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Purpose of the School

I believe the purpose of any school is to provide the best possible education for each learner. I trust that every school has the same goal in mind, which is to teach students how to live their lives and prepare them for their future. Parents, teachers, and other adults are the best role models for children to trust in helping them become life ready. An essentialistic-based school can implement a curriculum that will focus on core knowledge education. This type of curriculum is teacher centered and is focused on establishing a common knowledge base for all students. According to Eddirectonline, (2015), the curriculum in essentialism is to teach the essentials of life. The focus is on teaching students how to survive, be productive, and be good citizens.

Function of the Teacher

Every school needs high-qualified teachers to serve under a school division. Teachers are there to provide the best quality education for their students. I believe that teachers are what make a school thrive. Without excellent and educated teachers, there would not be good quality education. When it comes to curriculum and instruction, the function of a teacher is to help students learn new information every day. Teachers are trusted to provide students with the materials and facts that they need to meet each academic standard. How can teachers give students a good education? Well, there are a variety of roles that teachers follow in order to have a good functioning classroom. When it comes to building relationships, teachers need to develop a respectable classroom environment where the students feel safe. The students need to know that the teacher is in charge of the classroom and in charge of guiding them towards success. Encouragement and participation are other functions that teachers provide for setting their students up for achievement. These roles identify with the essentialism philosophy because it is teacher focused and teacher tasked. I agree with this well written statement by Excite Education, “A vital part of the classroom is the teacher. The whole classroom’s educational environment is centered on the teacher, so it is the teacher who is responsible for the student’s mental and intellectual growth as well as directing their future’s in the right direction” (Excite Education, 2001).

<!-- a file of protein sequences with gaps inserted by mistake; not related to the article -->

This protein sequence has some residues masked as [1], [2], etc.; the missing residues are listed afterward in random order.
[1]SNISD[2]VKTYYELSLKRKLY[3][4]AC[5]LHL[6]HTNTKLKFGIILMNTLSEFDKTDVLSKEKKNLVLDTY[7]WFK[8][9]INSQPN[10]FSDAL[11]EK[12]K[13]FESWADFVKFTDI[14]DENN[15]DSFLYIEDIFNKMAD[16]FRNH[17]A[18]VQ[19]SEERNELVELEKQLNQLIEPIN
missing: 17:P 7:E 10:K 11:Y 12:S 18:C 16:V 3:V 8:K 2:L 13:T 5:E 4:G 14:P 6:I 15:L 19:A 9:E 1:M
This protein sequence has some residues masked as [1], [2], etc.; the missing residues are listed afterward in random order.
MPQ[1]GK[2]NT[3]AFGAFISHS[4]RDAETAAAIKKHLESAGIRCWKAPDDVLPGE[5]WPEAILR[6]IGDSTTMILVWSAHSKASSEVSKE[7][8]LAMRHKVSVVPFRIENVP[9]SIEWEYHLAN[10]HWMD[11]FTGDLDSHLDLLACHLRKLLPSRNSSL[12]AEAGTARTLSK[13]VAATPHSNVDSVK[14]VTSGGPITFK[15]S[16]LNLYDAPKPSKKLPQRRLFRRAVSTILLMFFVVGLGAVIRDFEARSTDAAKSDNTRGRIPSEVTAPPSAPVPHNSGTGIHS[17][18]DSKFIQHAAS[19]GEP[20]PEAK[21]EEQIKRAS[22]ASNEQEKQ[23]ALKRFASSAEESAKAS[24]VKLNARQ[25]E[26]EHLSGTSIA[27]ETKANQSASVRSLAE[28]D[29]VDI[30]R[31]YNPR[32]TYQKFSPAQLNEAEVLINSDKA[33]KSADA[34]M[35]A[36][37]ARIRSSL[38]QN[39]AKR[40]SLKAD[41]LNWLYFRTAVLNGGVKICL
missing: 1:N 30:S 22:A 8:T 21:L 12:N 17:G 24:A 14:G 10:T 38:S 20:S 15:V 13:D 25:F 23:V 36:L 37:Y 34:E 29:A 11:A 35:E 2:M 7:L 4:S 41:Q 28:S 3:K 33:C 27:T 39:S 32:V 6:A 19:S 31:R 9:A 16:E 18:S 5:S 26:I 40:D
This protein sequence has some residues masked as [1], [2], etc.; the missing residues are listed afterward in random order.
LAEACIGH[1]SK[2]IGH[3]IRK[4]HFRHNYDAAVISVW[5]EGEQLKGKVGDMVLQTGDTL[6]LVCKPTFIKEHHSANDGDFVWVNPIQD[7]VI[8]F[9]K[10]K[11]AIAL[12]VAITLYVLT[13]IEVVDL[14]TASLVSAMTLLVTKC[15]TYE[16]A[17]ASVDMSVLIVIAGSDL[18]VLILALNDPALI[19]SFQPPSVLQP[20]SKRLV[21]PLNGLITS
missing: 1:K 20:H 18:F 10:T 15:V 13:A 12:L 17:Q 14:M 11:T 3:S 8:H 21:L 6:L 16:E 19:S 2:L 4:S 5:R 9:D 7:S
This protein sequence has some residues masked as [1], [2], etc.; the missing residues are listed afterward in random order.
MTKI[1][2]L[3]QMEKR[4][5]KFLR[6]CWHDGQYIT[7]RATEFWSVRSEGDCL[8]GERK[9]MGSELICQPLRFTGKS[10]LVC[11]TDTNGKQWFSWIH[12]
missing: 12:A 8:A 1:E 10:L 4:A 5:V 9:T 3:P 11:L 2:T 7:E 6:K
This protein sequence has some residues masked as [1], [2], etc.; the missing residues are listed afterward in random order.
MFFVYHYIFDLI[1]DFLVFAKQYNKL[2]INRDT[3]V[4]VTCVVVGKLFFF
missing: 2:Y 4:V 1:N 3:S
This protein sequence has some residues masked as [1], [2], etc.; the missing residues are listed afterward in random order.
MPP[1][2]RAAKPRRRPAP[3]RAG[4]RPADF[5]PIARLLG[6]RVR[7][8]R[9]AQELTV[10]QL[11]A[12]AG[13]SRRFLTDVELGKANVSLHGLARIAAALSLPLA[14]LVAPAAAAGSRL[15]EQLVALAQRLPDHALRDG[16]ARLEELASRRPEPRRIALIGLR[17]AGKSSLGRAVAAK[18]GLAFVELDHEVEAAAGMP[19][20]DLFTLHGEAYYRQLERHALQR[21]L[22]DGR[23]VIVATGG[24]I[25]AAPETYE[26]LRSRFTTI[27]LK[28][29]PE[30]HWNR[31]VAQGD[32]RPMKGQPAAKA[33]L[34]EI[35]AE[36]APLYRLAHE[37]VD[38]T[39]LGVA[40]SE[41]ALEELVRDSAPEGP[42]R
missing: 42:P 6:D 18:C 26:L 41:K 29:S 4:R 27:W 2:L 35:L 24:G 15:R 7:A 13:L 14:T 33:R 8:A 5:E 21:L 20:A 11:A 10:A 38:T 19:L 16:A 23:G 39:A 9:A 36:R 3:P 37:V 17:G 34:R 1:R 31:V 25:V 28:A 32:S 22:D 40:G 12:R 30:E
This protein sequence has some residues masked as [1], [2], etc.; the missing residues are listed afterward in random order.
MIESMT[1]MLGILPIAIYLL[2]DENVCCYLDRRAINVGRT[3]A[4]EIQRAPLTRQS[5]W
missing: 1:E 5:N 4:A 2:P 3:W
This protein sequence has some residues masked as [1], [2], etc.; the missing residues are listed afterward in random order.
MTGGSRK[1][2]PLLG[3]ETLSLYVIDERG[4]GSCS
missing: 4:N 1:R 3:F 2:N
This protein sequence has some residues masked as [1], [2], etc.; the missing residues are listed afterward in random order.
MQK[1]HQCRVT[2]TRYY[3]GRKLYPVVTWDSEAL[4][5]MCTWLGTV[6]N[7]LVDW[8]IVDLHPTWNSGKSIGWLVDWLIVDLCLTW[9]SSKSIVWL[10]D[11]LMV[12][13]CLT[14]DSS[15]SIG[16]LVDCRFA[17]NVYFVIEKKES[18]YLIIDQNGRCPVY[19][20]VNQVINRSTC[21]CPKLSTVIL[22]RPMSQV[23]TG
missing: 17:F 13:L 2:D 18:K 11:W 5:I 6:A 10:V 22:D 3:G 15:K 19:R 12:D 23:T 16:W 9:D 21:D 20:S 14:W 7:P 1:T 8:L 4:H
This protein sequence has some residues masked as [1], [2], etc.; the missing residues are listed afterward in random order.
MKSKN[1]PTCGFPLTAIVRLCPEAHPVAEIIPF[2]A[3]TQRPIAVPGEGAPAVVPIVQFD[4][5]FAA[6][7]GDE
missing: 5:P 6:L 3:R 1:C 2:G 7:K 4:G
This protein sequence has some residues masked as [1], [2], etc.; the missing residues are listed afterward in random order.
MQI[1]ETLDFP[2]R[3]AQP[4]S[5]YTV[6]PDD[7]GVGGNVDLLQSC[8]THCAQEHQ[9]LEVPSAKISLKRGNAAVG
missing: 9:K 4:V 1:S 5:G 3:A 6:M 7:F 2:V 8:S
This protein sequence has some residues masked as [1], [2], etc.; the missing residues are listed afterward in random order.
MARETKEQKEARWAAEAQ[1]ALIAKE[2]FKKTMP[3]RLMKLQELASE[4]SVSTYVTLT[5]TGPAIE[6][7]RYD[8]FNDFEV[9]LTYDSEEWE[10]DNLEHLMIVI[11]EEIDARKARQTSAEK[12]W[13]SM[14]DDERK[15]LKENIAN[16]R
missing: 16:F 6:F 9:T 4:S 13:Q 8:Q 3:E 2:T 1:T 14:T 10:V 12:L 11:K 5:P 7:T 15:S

How Students Learn